While we do not agree as to the character of the evidence, we are unable to perceive that the test of the sufficiency of a combination of direct and circumstantial evidence to determine its adequacy to warrant a conclusion of guilt beyond a reasonable doubt would differ materially from that set out in the circumstantial evidence rule. That rule obviously derives from the fundamental rule applied in all criminal cases to test the sufficiency of evidence to support a finding of guilt beyond a reasonable doubt. It is resorted to, in our opinion, to overcome a misconception of the probative thrust of circumstantial evidence, particularly with reference to cases where the findings must rest either entirely or in major part on circumstantial evidence.

It is well settled that there is no valid distinction between the probative force of direct and of circumstantial evidence. Any fact may be established by circumstantial evidence as sufficiently and completely as by positive, direct evidence. State v. Davis, 108 N.H. 45, 226 A.2d 873 (1967); State v. Dancyger, 29 N.J. 76, 148 A.2d 155 (1959); State v. Goodhart, 112 Vt. 154, 22 A.2d 151 (1941); 3 Wharton, Criminal Evidence (12th ed. 1955) § 980 at 472-73.

Testing the sufficiency of mixed evidence to support a finding of guilt beyond a reasonable doubt requires the making of no distinction between direct evidence of a fact and evidence of circumstances from which the existence of a fact may be inferred. No greater degree of certainty is required when the evidence is circumstantial than when it is direct. In either case the trier of fact must be convinced beyond a reasonable doubt of the guilt of the accused. Nichols v. State, 5 Md. App. 340, 247 A.2d 722 (1968). "`A conclusion of guilt requires proof beyond a reasonable doubt, and proof to that extent is proof which precludes every reasonable hypothesis except that which it tends to support, and is consistent with the defendant's guilt and inconsistent with any other rational conclusion.'" State v. Reid, 154 Conn. 37, 40, 221 A.2d 258, 259 (1966), quoting State v. Foord, 142 Conn. 285, 295, 113 A.2d 591, 596 (1955).

We are persuaded, then, that to test the sufficiency of evidence to support a finding of proof of guilt beyond a reasonable doubt requires that such evidence be consistent only with a reasonable theory of guilt. Where that evidence is consistent with any other reasonable conclusion, the guilt of the accused cannot be considered as having been established beyond a reasonable doubt.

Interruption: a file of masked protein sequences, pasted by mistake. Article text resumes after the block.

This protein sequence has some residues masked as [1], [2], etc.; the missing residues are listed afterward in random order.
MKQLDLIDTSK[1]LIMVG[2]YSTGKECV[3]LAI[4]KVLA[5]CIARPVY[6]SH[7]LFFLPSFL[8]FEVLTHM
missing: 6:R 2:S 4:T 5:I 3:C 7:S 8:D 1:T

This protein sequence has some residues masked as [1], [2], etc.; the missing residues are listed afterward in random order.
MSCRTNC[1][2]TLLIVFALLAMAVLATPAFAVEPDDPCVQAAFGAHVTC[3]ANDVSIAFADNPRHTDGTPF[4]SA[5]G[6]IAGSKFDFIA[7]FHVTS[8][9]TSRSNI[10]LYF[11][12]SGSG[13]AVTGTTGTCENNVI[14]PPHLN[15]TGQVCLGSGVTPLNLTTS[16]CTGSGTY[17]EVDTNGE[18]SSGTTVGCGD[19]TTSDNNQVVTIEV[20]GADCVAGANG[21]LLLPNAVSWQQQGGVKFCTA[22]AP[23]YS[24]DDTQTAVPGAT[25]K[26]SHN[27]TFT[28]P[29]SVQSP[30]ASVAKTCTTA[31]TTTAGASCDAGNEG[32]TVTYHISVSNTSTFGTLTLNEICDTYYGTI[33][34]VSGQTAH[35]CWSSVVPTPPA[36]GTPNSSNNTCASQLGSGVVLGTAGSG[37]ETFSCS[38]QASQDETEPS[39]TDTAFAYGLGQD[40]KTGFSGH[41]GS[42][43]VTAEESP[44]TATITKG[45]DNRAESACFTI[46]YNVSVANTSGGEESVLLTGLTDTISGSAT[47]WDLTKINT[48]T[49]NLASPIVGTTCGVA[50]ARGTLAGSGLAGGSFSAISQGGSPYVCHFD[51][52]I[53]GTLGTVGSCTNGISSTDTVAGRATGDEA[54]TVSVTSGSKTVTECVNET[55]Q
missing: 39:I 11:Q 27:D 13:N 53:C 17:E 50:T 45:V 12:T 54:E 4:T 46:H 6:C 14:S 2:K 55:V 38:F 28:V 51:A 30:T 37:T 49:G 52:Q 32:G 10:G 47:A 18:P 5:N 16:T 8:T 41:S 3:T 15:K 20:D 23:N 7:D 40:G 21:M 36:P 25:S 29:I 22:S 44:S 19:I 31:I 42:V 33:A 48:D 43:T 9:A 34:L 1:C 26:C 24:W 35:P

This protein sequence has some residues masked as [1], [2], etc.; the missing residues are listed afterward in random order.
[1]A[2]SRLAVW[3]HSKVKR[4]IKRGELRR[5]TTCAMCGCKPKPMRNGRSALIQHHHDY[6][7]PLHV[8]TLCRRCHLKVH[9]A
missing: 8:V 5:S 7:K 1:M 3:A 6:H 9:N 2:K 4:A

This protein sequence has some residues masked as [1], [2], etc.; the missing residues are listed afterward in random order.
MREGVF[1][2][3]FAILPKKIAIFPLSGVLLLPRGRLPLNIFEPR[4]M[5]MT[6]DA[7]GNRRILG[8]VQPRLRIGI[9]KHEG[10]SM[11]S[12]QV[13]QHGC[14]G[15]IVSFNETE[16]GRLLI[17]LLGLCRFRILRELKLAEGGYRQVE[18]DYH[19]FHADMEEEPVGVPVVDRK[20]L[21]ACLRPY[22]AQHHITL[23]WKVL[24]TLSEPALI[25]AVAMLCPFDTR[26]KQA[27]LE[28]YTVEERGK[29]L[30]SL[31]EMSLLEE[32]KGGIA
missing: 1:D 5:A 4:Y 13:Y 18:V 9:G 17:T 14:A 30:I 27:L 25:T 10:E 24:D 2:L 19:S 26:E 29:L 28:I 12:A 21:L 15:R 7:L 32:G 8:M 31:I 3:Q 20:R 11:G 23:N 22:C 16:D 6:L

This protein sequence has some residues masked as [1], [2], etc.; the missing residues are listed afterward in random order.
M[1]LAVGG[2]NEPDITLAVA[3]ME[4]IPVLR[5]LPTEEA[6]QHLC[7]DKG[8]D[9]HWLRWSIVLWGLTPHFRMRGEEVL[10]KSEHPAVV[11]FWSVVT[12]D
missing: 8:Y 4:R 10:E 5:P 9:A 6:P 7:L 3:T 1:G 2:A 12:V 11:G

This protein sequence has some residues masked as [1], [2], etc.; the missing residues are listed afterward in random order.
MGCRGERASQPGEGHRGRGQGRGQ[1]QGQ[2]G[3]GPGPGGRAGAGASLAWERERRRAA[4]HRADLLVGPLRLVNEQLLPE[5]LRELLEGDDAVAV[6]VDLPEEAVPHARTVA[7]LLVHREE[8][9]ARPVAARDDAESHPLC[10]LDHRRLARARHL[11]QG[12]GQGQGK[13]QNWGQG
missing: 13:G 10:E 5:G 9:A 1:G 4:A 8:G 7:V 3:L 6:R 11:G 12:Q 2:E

The defendant here argues that in neither case did the evidence exclude any reasonable hypothesis or theory of the innocence of defendant. In so arguing in case No. 70-572, charging defendant with manslaughter, defendant directs our attention to the fact that the court charged the jury that there was no evidence in the case of culpable negligence on the part of defendant up to and including the time at which Mr. McEnery was struck by the station wagon. He further charged the jury that, in order to find defendant guilty of manslaughter, it would be necessary to find that McEnery was alive immediately after the impact and that the conduct of defendant following the impact constituted culpable negligence.

The defendant is contending that if the evidence is susceptible of a finding that McEnery was killed upon impact, he was not alive at the time he was being dragged under defendant's vehicle and defendant could not be found guilty of manslaughter. An examination of the testimony of the only medical witness makes it clear that, in his opinion, death could have resulted immediately *285 upon impact by reason of a massive fracture of the skull. The medical witness also testified that death could have resulted a few minutes after the impact but conceded that he was not sure when it did occur.

We are inclined to agree with defendant's contention in this respect. Obviously, the evidence is such that death could have occurred after defendant had driven away with McEnery's body lodged under his car and, therefore, be consistent with guilt. On the other hand, the medical testimony is equally consistent with a finding that McEnery could have died instantly upon impact and, therefore, be consistent with a reasonable conclusion other than the guilt of defendant. It is clear, then, that, the testimony of the medical examiner lacking any reasonable medical certainty as to the time of the death of McEnery, we are unable to conclude that on such evidence defendant was guilty of manslaughter beyond a reasonable doubt. Therefore, we conclude, with respect to Indictment No. 70-572, that it was error to deny defendant's motion for a directed verdict of acquittal. See State v. Dancyger, supra.